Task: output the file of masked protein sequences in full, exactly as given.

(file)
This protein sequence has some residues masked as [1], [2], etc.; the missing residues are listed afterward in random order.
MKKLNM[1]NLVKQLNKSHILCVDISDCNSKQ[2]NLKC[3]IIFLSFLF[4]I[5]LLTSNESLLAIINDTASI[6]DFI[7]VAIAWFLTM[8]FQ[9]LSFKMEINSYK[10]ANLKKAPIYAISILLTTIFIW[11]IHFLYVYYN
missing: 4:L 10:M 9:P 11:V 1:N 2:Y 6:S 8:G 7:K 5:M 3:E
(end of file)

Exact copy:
This protein sequence has some residues masked as [1], [2], etc.; the missing residues are listed afterward in random order.
MKKLNM[1]NLVKQLNKSHILCVDISDCNSKQ[2]NLKC[3]IIFLSFLF[4]I[5]LLTSNESLLAIINDTASI[6]DFI[7]VAIAWFLTM[8]FQ[9]LSFKMEINSYK[10]ANLKKAPIYAISILLTTIFIW[11]IHFLYVYYN
missing: 4:L 10:M 9:P 11:V 1:N 2:Y 6:S 8:G 7:K 5:M 3:E